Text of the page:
Case Study 2: Decontamination System for Exposed Military Garments
A major government contractor was seeking a solution to thermally decontaminate demilitarization protective ensemble (DPE) suits. These DPE suits were developed to protect the wearer against highly dangerous liquid and vapor chemical agents such as HD (hydrogen deuteride), GB (sarin nerve gas) and VX (nerve agent). They consisted of detachable 20- to 30-mm-thick outer garments made of chlorinated polyethylene. Each suit weighed 15 pounds and had an optical polyvinyl chloride visor and flat dimensions of 3 feet wide x 7 feet tall.
To handle these specialized DPE suits of varying materials and destroy their potential life-threatening contaminants, Epcon developed a custom high-air-velocity thermal decontamination system with a temperature range of 190-400°F (Fig. 3). The system was capable of reaching the desired temperature at 15-20 minutes using electric heating elements.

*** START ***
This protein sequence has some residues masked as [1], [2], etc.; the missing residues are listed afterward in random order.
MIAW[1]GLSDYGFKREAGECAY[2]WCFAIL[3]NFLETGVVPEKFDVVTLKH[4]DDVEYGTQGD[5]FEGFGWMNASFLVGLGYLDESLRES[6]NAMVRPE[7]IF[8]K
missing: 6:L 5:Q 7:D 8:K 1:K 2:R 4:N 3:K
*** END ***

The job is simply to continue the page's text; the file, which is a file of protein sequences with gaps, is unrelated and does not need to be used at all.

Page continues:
The extremely hot air inside the decontamination unit was used to vaporize and subsequently burn off gases and chemical residuals on the DPE suits. A high-velocity and high-pressure airflow was carefully engineered to produce not only uniform airflow and heat recirculation but also facilitate DPE suit movement to ensure complete decontamination throughout the chamber and prevent the surfaces of the suits from sticking together.
With all the DPE suits 100% free of all toxic agents upon exiting, the new decontamination line proved to be a success. Thermal cleaning systems like this one allow facilities to safely reuse specialized materials, tools and garments, diverting them from costly disposal processes or long-term hazard storage.